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dc.contributor.advisorBaune, Bernhard-
dc.contributor.advisorCorrigan, Frances-
dc.contributor.advisorJaehne, Emily-
dc.contributor.authorMorgan, Julie Ayliffe-
dc.description.abstractBackground: The immune hypothesis of major depression proposes that depression and associated anxiety and cognitive impairment share a common pathophysiology of neuroinflammation. This might arise from altered levels of tumour necrosis factor alpha (TNF) and changes in TNF signalling via the neurodegenerative TNFR1 and the more neuroprotective TNFR2. The limited efficacy of pharmacotherapies for these conditions necessitates alternative therapies. Preclinical and clinical literature overwhelmingly suggest exercise can reduce depressive symptoms and related anxiety and cognitive impairment, possibly by altering TNF and TNF receptor signalling mediated neuroinflammation. These beneficial effects of exercise suggest that stopping exercise could have adverse effects for depression, anxiety, and cognitive function and associated neurobiology. Our overall hypothesis proposed that exercise would improve anxiety-like, depression-like, and cognition-like behaviours, including in WT and TNFR1-/- exercise mice, whereas exercise would not benefit TNF-/- or TNFR2-/- exercise mice. We also hypothesised the cessation of exercise would have detrimental effects on behaviours and hippocampal neurobiology. Methods: We utilised mouse models of voluntary wheel running compared to no-exercise and exercise control mice to investigate the effects of long-term exercise and stopping long-term exercise on depression-, anxiety-, and cognition-like behaviours. This work was performed in three sections. Firstly, behaviours were investigated over the lifespan of wild type (WT) mice at four, nine, and fourteen months of age. We then examined cognitive-like and affective-like behaviours in nine month old TNF and TNF receptor deficit WT, TNF-/-, TNFR1-/-, and TNFR2-/- mice compared to their respective controls. Finally, we investigated the effects of stopping exercise on anxiety-, depression-, and cognition-like behaviours in exercise cessation mice (EC) compared to no-exercise control (CONT) and exercise control mice (EXC) during middle age. This study utilised quantitative polymerase chain reaction (qPCR) and immunohistochemistry to examine the effects of exercise cessation of hippocampal neurobiology. Results: Exercise reduced overt anxiety-like behaviours over the lifespan of WT mice, but increased freezing behaviours and spatial learning latencies in young female mice compared to control mice. Exercise improved recognition memory and spatial learning in nine month old WT mice, but had no effects on depression-like behaviours at any age or in any strain. Consistent with our hypotheses, exercise reduced anxiety in TNFR2-/- mice. Contrary to expectations, TNF-/- and TNFR1-/- exercise mice had impaired recognition memory and spatial learning, whereas exercise improved spatial learning with no changes in recognition memory in TNFR2-/- mice. Compared to EXC mice, EC mice displayed significant increases in anxiety-like, depression-like, and cognitive-like impairment behaviours. Exercise cessation also altered differential gene expression (10/75 hippocampal genes) including altered neurotrophic (Ntrk1), monoaminergic (Slc6a4), and immune (IL10, Gfap) gene expression. Discussion: We found noteworthy unanticipated effects of long term exercise suggesting further characterisation of the behavioural effects of long term exercise is warranted. Furthermore, significantly increased anxiety-like, depression-like, and cognition-like impairments and altered hippocampal neurobiology following exercise cessation are suggestive of behavioural and neurobiological changes that may occur in humans after ceasing exercise. These findings need replication and investigation in preclinical and possibly clinical studies to elucidate the adverse behavioural and physiological sequelae of exercise cessation.en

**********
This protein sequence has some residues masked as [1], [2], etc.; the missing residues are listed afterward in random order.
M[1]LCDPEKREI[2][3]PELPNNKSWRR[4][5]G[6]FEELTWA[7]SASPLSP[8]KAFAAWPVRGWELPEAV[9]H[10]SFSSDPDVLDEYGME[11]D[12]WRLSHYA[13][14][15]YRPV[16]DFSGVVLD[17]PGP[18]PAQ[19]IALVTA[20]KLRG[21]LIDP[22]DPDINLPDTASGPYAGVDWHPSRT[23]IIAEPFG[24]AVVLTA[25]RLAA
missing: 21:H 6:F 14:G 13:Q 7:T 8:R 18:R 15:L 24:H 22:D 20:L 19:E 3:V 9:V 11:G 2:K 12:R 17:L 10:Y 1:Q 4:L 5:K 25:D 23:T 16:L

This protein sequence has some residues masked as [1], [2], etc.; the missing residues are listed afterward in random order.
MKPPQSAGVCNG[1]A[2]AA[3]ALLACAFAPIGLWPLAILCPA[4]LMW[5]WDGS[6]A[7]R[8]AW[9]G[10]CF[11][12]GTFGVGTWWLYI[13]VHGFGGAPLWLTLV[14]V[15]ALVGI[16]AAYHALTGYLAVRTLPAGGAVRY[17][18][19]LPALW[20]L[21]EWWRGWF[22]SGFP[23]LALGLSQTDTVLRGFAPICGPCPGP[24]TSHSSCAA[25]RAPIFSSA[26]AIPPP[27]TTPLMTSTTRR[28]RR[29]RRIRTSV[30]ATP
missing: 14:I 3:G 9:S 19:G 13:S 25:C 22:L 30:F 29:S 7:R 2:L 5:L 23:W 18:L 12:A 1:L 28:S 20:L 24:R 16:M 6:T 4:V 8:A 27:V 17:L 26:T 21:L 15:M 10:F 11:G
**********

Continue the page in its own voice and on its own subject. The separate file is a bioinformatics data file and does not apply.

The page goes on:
dc.subjectexercise cessationen
dc.title[EMBARGOED] The Effects of Long-Term Exercise and Stopping Long-Term Exercise on Behaviours and Neurobiologyen
dc.contributor.schoolAdelaide Medical Schoolen
dc.provenanceThis thesis is currently under Embargo and not available.en
dc.description.dissertationThesis (Ph.D.) -- University of Adelaide, Adelaide Medical School, 2019en
Appears in Collections:Research Theses

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